Mental health creates mental toughness

One of the forgotten survival mechanisms our forbearers used was thankfulness. We need more of that.

Jake Geis, DVM

October 30, 2019

4 Min Read
Agricultural people from the past
Greatfulness as a lifestyle and steady self-care are foundations of mental health and toughness that have always pulled people through difficult times.Corbin-GettyImages

Have you seen that picture of the man with the wrinkled, weathered face and gray hair saying, “Veterinary medicine isn’t stressful. I’m twenty-nine years old and feel just fine!”?

And it’s not like we have had anything stressful this year... Only a little apocalyptic flooding, washed out roads and bridges, abysmal cattle prices, a major packing plant burning down and a trade war, coupled with increasing student debt, tight product margins and the never-ending task of finding and keeping good employees.

Of course, for most of us who grew up on the farm, the solution to dealing with stress was your father telling you to “buck up, buttercup.” We admire our forefathers who dealt with stress like this or worse, back to the pioneers who settled this land. But what we don’t often hear about are the ones the stress got to. We tie suicide and substance abuse to veterinary medicine today, but a little historical research will show us this isn’t a new problem in cattle country. So, what separated those who survived from those who didn’t?

You can’t put it all down to luck, because some folks with the worst luck still kept their heads. When my great grandpa lost his farm in the 1930s after the hogs all died from cholera, he didn’t end up in a bottle or worse. Somewhere he found a mental toughness that allowed him to move forward.

"Mental toughness" is a way to phrase good mental health that is more palatable to our types. For analytical scientists with a cowboy/cowgirl bent that we cow docs have, sometimes we may tend to associate mental health with fluff. But there was no fluff to surviving the Great Depression—it required being mentally healthy in a way we would call being tough. Making that association can help us embrace and utilize the techniques necessary to good mental health.

Be grateful

A lot of these techniques won’t surprise us, they just require hard work on our part to adjust our outlook. An example is having a grateful disposition. We can recognize this in the mentally tough people we know. My great grandma lived through the Depression, losing a baby, losing a farm and barely making ends meet running a small business. But she was always so thankful to have the opportunity to talk to people who would visit, to have fresh chokecherries for jelly and for her family to live close by. In spite of the sadness, she thrived through thankfulness.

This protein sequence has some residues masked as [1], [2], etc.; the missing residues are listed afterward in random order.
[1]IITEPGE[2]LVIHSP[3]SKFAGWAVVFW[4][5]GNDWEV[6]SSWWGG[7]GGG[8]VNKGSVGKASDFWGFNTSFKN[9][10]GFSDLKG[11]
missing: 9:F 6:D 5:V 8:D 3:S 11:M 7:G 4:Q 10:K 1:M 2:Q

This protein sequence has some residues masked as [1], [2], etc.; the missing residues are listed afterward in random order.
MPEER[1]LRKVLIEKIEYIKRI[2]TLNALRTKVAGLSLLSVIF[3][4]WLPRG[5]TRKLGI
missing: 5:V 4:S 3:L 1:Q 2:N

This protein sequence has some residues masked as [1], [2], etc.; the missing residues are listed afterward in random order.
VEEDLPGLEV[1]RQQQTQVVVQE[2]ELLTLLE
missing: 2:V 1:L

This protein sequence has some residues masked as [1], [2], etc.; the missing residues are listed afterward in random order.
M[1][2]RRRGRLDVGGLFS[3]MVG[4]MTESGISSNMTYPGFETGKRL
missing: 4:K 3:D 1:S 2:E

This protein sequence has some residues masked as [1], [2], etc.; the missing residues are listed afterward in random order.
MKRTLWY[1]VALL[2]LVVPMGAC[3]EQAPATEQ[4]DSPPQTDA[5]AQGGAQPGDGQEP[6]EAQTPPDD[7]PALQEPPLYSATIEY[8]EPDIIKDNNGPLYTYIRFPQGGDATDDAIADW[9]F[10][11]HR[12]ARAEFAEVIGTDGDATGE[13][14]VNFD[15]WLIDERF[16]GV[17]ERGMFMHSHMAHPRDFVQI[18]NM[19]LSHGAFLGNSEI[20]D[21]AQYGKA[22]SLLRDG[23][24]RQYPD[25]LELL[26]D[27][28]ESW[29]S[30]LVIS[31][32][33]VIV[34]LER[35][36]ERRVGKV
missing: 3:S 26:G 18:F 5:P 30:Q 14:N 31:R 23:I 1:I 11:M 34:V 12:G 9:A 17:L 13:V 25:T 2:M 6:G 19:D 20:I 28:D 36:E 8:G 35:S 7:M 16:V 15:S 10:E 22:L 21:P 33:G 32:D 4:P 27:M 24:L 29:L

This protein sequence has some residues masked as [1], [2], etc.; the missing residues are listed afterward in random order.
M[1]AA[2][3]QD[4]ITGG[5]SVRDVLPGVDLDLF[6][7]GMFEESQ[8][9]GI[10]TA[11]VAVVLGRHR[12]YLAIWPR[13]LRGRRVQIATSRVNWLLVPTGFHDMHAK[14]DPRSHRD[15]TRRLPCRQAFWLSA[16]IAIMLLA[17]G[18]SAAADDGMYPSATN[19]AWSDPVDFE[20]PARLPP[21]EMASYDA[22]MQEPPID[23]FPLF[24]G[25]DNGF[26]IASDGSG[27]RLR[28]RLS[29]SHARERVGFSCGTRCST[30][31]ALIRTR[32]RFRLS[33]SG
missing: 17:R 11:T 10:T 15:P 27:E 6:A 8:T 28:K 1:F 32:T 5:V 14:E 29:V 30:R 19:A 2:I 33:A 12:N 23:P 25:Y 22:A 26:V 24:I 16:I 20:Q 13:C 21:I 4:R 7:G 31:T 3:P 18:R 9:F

Current research validates this point. An article from the February 2006 issue of Behavior Research and Therapy detailed a study comparing war vets with PTSD and without PTSD. They found a key difference between the two was dispositional gratitude, with the non-PTSD group exhibiting this trait more frequently. Dispositional gratitude is not simply “counting your blessings,” but an attitude that looks for reasons to feel thankful in all situations. They found no difference between groups in daily gratitude, which would be more akin to “counting your blessings” when someone reminds you to.

Develop consistency

Cultivating dispositional gratitude if you do not exhibit it is doable, but it would require commitment and hard work. The same goes with another trait for mental health, which is developing consistency. This seems like a laughable idea in veterinary practice, with emergencies and client demands. But the fact it is so unpredictable requires us to create more consistency for the sake of mental health for ourselves and our employees.

Numerous studies attest to this, and our experience with mentally tough people agrees. Even with the farm and life pulling him in six different directions, grandpa always found time to go to church, eat supper with the family and to pray.

When we schedule, do we budget time for emergencies or do we just book the whole day and hope they don’t happen? Do we place time in each person’s schedule to sit and eat, or just work without eating? I’ll guarantee you that lame cow will be fine if she has to wait 30 minutes for the vet to have a bite to eat and a few minutes to rest. Clients would like to have us available every second of the day, but we have to recognize that as humans we require some consistency to maintain our sanity.

There is no doubt that stress in our profession is real and the effects of it can literally be grave. Hopefully next year will be better, but we know hard times will come again. If we want to ride them out like our tough forefathers, we need to utilize the same mental health skills they did. They may not have had a name for them, but they knew them and used them well. We should too.

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